"First I would make sure I understood what you were asking. If it's a different approach to building a garden bed or installing an irrigation system, I might ask if you can show me what you're talking about. I would rather get something done right the first time than having to waste time and energy doing it a second time just because I misunderstood what you needed."
There are a variety of tasks that you will be expected to learn quickly when you start out in the landscaping business. Mulching is one of them! Be sure to familiarize yourself by doing research beforehand. If you have no formal education or experience, you can start by practicing in your yard or offer to do yard work for others. Many people get into landscaping by starting a lawn business, trimming grass, weed eating and planting trees. Make sure you are familiar with basic terminology before your interview. If they ask you a question about something you have no experience doing, let them know that you are excited to learn! Share your experience, even if it is limited, to show you can learn new skills quickly and easily.
Maybe the backyard is lackluster with no grass or soil to work with. Perhaps you had to work on designing a privacy fence for the first time and you couldn't get access to the type of wood you had been using when you were halfway through the project! Sometimes you have to be willing to try something new, like working with a new material or pouring yourself into a new project, learning as you go. Show off your creativity and your ability to take risks.
"The first time I designed a rooftop garden was probably one of the toughest assignments. I had to new factors I never had to consider in the past, like the weight of the soil, plants and construction materials. I also had to consider accessibility, making sure that the doors, windows, and walkways were accessible and complimented the design."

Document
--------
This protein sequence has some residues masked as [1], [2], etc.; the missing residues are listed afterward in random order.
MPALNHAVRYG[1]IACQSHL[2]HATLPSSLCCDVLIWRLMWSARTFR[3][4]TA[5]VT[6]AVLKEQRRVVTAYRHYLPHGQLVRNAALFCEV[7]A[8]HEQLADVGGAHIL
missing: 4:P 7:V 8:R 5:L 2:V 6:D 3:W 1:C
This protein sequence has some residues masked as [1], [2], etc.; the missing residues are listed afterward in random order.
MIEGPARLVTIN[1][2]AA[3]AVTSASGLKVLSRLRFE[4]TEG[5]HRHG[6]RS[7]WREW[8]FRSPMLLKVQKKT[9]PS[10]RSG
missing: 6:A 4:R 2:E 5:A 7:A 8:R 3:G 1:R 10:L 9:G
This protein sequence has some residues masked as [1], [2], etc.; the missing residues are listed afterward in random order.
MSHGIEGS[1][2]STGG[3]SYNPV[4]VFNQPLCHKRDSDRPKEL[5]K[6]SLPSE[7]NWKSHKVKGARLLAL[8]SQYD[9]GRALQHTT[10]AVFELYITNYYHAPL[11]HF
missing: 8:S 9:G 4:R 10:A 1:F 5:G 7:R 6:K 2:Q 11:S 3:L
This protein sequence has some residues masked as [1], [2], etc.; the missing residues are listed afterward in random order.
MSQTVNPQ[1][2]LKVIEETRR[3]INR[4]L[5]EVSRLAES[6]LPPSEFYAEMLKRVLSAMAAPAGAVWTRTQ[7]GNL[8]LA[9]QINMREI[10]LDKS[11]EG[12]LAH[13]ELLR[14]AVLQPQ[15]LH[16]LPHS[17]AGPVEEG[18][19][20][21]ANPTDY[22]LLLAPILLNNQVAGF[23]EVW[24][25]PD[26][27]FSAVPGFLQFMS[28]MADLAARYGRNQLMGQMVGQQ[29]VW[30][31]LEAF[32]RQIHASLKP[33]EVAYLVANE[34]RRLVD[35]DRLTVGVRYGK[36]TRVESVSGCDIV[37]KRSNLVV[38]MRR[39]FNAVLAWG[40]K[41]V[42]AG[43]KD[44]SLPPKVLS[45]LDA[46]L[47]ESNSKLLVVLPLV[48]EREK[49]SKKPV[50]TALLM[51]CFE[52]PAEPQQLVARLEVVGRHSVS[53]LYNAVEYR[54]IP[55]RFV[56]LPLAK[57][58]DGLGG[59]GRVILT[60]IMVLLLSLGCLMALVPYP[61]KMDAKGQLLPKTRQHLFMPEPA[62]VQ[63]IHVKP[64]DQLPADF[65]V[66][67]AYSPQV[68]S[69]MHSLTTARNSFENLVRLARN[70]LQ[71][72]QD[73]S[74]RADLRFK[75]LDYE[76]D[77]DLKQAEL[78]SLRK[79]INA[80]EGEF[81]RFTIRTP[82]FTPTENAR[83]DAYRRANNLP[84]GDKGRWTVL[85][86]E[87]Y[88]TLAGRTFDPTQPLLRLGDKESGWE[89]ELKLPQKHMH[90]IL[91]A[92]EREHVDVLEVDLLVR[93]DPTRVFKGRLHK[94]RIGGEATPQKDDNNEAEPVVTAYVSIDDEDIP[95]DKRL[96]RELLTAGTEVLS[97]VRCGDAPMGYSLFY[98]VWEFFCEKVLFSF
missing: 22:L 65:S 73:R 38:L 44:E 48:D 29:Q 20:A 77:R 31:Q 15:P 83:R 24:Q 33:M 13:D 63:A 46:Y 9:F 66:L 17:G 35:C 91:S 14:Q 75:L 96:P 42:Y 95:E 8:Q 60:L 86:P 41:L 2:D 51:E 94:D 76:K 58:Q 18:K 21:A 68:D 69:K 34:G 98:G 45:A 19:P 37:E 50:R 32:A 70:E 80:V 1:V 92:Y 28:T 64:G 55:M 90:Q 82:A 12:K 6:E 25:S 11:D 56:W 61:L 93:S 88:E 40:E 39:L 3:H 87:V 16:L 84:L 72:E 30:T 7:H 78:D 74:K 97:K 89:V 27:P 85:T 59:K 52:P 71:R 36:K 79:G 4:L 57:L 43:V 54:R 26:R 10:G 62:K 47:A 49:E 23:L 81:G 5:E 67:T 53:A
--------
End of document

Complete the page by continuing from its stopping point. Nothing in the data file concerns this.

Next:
Lawn striping is one of those tasks that takes careful precision. Grading and trimming hedges are other examples of skills that will require a keen eye to detail. If you are new to landscaping, give an example from another line of work that demonstrates your ability to focus and complete tasks effectively without missing any details.
"Some customers like to have their lawn striped. I always start by picking a pattern to reflect the light off the blades of grass. Then I carefully pay attention to the see where I am mowing, making sure I mow in a straight line to follow the pattern."
Being a team player is critical for any landscaper, as you may be working with a wide range group of people. From the homeowners or business owners to laborers and outside contractors. Engaging in and coordinating efforts is key for efficiency and is really required in what could be considered a low-margin business due to heavy competition. Therefore, make sure the interviewer knows you enjoy working with a team and is part of the reason you enjoy landscaping as much as you do!
"Yes! I really enjoy working in teams because I enjoy working with others on projects. Everyone on the team is important because each person plays a valuable role in helping the project come together. When I am working on a landscaping job, I communicate with the team about my observations and anything I notice that could be problematic later on. We communicate constructively about solving issues and creating solutions. When we're done with a yard, it's quite amazing to see the end results. The lawn and the garden beds always look incredible!"
There are many terms you will need to know as a landscaper. Don't worry! You won't be expected to have them all memorized before your first job! You can learn as you go. However, before your interview, quiz yourself on some of the basics. Start out by reviewing terms referring to the soil, like composting, clay, herbicide and fertilizer. You will want to know how herbicides and fertilizers will affect the soil and the plants. Also take some time to learn about the different perennial plants, which are those that live for a number of years and don't depend on a particular season. Learn about the plants and flowers that are native to your area.